7. Glenn you misrepresent me-I told you previouslywhy I don’t need to have a wee chat with a local Catholic bishop-and to reiterate that for readers here now it is because I know what they believe because I have read their Catechism on the subject. Catechism of the Catholic Church (CCC) 1213-1284 is the section on baptism-1277 in particular explicitly states “Baptism is birth into the new life in Christ. In accordance with the Lord’s will it is NECESSARY for salvation, as is the Church herself, which we enter by baptism.” (emphasis mine). Doesn’t get much clearer than that. And for the record every Catholic priests/bishops blog or website I’ve looked at, and they’re numerous, state exactly the same thing.

    Moreover, annihilationism is the teaching of scripture and supposedly decisive according to you and a very small handful of christians (not to mention the cultish Seventh Day Adventists and other aberrant groups) not to the majority and furthermore any church fathers who believed it were also in the minority. So there is a very meaningful sense that this teaching is heresy despite you trying to say it isn’t.

    Additionally, you try and argue that a finite sin shouldn’t be punished infinitely for the one who committed it yet you fail to grasp this point-I don’t
    believe time in the next life is like time as we know it now-there will be no clocks and no concept of yesterday, tomorrow, seconds, minutes or hours but only a concept of being in the “now”. Therefore a sinner being punished in hell, or a saint in the presence of God worshipping Him will have no concept of hey I’ve been here 1000 years or 2 minutes etc etc. An important point you and your fellow annihilationists haven’t even thought of.

  8. I also find it rather perverse in your chant-One of us! One of us! in regards to the pope’s supposed embrace of your annihilationist position, that you somehow legitimise this man because of your commonality on this one position. You cast aside however everything else this man stands for and teaches (not to mention a little thing that happened 500 years ago called the Reformation) so I’m somewhat bemused. I assume Glenn you consider yourself an evangelical Christian? The pope and the RCC teach salvation by works, praying to Mary, purgatory, indulgences, scripture as secondary to the church’s teaching, transubstantiation, veneration of relics, they have altered the 10 Commandments just to name a few which I think you would wholeheartedly disagree with yet you agree with him on your pet subject! As I said earlier, you can have him.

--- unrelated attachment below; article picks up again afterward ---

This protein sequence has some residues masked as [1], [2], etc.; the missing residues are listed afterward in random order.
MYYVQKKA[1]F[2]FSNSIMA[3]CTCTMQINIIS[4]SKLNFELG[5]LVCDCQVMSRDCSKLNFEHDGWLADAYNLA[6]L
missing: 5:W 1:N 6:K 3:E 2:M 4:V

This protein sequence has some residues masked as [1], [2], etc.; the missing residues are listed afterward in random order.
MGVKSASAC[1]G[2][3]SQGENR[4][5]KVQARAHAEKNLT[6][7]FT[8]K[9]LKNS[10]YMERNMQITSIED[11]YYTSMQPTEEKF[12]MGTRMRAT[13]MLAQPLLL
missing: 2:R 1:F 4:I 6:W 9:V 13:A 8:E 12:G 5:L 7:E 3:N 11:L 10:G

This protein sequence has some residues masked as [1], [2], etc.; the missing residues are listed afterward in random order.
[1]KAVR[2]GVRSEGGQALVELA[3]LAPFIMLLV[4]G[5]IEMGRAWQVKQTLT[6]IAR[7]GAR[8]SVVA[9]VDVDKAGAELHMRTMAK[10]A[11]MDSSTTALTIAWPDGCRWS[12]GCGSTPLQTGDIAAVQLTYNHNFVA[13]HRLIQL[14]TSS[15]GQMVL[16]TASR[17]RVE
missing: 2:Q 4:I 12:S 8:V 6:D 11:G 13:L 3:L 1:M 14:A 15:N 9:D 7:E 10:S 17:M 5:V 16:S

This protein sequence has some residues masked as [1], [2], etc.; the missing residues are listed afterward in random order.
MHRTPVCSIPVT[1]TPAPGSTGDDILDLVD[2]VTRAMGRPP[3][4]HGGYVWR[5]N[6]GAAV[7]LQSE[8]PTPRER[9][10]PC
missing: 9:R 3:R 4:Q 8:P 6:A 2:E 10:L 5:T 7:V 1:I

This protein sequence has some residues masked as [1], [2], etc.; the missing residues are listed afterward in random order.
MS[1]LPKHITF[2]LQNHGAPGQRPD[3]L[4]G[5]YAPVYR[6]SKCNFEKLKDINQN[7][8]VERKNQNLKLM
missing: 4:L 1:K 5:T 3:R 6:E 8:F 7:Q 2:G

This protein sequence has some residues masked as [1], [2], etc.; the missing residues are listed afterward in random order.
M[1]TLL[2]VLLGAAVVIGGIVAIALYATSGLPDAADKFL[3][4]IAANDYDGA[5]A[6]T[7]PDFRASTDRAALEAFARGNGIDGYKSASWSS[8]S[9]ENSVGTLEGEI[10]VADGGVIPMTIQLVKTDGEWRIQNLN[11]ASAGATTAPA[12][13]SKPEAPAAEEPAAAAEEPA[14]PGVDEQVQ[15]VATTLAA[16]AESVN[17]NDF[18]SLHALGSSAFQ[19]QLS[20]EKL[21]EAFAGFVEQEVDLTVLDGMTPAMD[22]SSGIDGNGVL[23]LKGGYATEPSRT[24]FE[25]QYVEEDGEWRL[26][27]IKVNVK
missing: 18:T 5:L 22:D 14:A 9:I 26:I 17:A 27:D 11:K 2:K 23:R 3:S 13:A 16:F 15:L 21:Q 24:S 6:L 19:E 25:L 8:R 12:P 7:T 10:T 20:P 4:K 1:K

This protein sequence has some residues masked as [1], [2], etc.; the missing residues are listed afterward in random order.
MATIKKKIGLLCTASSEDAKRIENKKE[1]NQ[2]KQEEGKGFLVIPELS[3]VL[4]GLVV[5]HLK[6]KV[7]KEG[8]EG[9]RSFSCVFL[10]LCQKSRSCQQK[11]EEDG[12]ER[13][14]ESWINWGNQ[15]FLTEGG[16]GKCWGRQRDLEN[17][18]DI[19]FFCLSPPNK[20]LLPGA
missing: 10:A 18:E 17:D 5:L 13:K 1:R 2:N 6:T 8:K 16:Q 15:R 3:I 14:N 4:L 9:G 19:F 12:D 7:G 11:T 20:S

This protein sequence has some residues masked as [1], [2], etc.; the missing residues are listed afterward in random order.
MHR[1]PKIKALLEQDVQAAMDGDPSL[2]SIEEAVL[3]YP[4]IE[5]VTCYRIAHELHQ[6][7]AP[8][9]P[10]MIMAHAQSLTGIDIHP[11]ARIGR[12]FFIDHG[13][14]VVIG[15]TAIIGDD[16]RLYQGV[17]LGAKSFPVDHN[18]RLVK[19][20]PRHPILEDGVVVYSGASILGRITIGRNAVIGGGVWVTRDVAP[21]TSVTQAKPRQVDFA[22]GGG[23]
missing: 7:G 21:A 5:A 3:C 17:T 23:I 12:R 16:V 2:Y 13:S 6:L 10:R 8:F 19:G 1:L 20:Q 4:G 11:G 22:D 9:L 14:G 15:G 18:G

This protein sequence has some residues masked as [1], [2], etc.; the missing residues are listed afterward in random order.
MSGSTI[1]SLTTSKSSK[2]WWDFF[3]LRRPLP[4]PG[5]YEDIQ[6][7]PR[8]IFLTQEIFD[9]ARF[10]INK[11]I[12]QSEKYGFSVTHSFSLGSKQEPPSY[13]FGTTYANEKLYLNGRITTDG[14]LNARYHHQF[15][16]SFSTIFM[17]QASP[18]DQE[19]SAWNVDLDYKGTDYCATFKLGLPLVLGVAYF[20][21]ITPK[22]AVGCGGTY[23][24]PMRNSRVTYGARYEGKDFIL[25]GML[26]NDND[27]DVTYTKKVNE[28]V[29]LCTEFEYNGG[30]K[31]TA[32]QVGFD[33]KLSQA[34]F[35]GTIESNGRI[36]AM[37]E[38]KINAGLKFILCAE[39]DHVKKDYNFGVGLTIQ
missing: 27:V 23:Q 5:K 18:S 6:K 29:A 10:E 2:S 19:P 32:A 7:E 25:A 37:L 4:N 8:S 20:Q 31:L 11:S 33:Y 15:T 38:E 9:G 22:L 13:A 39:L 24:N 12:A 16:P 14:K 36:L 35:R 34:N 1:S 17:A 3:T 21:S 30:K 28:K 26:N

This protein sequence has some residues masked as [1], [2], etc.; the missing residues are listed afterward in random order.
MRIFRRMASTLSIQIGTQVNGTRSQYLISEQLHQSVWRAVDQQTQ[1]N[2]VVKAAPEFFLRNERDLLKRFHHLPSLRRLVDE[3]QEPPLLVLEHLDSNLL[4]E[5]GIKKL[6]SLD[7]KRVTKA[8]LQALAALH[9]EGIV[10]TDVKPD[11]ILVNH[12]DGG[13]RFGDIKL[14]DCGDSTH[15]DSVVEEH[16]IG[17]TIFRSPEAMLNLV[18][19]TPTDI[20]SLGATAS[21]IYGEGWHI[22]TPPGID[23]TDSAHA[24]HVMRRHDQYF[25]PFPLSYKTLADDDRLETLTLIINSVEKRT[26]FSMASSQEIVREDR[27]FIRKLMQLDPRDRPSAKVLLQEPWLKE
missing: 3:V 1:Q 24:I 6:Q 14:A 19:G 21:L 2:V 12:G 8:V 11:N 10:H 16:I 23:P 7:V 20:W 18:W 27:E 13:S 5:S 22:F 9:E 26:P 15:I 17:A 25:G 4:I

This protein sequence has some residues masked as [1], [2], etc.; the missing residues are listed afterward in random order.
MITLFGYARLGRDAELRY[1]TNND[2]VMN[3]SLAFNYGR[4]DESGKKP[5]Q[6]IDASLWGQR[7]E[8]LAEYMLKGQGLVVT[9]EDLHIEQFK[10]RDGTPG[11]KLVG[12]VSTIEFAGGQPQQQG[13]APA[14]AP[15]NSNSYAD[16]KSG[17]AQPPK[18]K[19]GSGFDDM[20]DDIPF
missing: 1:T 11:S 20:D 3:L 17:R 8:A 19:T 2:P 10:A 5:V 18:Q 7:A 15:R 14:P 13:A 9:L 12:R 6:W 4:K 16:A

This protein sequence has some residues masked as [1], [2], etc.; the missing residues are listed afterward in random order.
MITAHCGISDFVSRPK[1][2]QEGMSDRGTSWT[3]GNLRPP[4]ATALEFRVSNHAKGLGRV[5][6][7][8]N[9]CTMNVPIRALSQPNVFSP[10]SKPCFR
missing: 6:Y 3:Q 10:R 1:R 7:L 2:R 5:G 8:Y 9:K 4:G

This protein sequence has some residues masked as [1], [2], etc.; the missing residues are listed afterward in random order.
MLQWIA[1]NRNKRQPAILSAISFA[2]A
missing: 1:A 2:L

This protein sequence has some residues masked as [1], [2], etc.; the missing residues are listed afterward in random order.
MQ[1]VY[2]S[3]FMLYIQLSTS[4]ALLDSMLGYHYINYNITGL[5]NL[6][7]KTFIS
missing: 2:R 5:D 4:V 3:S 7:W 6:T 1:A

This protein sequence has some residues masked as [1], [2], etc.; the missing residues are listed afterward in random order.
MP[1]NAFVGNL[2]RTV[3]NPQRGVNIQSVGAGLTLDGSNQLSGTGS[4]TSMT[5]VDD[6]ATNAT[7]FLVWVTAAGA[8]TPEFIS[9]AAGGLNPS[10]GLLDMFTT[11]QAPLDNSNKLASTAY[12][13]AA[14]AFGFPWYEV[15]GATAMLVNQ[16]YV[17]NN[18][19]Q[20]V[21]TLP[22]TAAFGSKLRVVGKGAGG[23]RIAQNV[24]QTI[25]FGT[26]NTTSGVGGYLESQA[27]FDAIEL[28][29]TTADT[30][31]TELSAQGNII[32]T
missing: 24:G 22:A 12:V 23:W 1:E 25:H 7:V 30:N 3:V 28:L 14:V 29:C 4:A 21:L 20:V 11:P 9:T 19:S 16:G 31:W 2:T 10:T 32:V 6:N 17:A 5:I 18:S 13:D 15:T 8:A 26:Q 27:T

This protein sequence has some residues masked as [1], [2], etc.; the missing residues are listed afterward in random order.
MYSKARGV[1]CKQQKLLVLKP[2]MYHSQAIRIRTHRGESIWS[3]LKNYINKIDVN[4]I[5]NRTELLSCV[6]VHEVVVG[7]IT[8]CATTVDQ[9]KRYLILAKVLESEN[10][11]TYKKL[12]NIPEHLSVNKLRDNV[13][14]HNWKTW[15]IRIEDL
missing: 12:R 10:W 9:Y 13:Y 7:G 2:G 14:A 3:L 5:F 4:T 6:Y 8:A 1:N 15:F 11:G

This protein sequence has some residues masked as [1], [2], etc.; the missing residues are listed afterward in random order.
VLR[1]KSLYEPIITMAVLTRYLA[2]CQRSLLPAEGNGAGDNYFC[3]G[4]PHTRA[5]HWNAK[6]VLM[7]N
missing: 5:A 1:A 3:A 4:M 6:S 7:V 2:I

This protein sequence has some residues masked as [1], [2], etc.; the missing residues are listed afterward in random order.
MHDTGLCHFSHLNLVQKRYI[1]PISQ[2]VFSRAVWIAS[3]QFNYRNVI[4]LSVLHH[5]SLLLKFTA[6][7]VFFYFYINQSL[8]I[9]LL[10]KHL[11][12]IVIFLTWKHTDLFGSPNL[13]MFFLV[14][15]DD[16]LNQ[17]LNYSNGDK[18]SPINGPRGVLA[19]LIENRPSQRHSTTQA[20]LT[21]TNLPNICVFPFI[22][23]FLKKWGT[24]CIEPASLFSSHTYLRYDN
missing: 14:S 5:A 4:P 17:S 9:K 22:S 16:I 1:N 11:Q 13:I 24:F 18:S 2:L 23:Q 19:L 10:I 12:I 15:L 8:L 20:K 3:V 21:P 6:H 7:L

9. Chris, I didn’t misrepresent you. In fact you openly declined to find out if you described Catholic beliefs fairly.

    You have just now – for the first time in this discussion thread – brought up the issue of baptism. A number of Christians teach that baptism is required. You casually say “it doesn’t get much clearer than that,” as though this absolutely settles their doctrine of salvation by works. It doesn’t, and you are blurring issues together. The idea of justification by works as opposed to faith, as far as doctrines go, is distinct from the idea that baptism is necessary. You’re confusing matters by treating them as one. Take a person who explicitly taught justification by faith – Martin Luther. And yet there he was, writing as plain as day that baptism is necessary.

    Moreover – just because you raised the different matter of baptism – you seem unaware of the Catholic concept of a “baptism of will,” allowing that those who for one reason or another cannot be baptised but would have been baptised under the right conditions can still be saved.

    So I represented you fairly, and you don’t really understand Catholic theology as well as you think (or categories of theology, for that matter). And it continues to be terrible that you feel free to state what Catholics believe without even getting their word on the matter. Honestly, you really would be helped by graciously and humbly speaking to your local bishop to get a better grasp on what they actually think.

    “The pope and the RCC teach salvation by works” – No, this is not true. You must stop this. You have shown your unwillingness to even go and speak to the people you are accusing. No more please.

    “you somehow legitimise this man because of your commonality on this one position”

    Chris, this is more unfairness. When I said “one of us,” no reasonable reader thinks that I am affirming everything about the Pope’s beliefs on all matters. I mean one of us annihilationists, obviously.

Leave a Reply

Your email address will not be published. Required fields are marked *

 characters available